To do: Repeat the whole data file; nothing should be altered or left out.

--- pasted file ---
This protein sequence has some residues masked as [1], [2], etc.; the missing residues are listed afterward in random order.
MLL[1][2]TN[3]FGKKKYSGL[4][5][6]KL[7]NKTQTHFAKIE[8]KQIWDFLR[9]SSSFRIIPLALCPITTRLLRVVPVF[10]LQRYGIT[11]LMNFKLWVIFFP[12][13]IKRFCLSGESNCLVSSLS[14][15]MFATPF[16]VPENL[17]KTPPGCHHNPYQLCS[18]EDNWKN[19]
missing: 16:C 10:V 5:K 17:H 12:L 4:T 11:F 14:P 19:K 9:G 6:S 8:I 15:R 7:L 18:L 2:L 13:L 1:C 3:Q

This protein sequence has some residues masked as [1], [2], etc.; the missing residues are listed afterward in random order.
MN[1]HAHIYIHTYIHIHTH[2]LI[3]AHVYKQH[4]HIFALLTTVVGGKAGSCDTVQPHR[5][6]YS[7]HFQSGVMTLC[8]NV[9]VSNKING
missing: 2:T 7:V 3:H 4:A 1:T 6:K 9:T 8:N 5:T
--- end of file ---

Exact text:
This protein sequence has some residues masked as [1], [2], etc.; the missing residues are listed afterward in random order.
MLL[1][2]TN[3]FGKKKYSGL[4][5][6]KL[7]NKTQTHFAKIE[8]KQIWDFLR[9]SSSFRIIPLALCPITTRLLRVVPVF[10]LQRYGIT[11]LMNFKLWVIFFP[12][13]IKRFCLSGESNCLVSSLS[14][15]MFATPF[16]VPENL[17]KTPPGCHHNPYQLCS[18]EDNWKN[19]
missing: 16:C 10:V 5:K 17:H 12:L 4:T 11:F 14:P 19:K 9:G 6:S 8:I 15:R 7:L 18:L 2:L 13:L 1:C 3:Q

This protein sequence has some residues masked as [1], [2], etc.; the missing residues are listed afterward in random order.
MN[1]HAHIYIHTYIHIHTH[2]LI[3]AHVYKQH[4]HIFALLTTVVGGKAGSCDTVQPHR[5][6]YS[7]HFQSGVMTLC[8]NV[9]VSNKING
missing: 2:T 7:V 3:H 4:A 1:T 6:K 9:T 8:N 5:T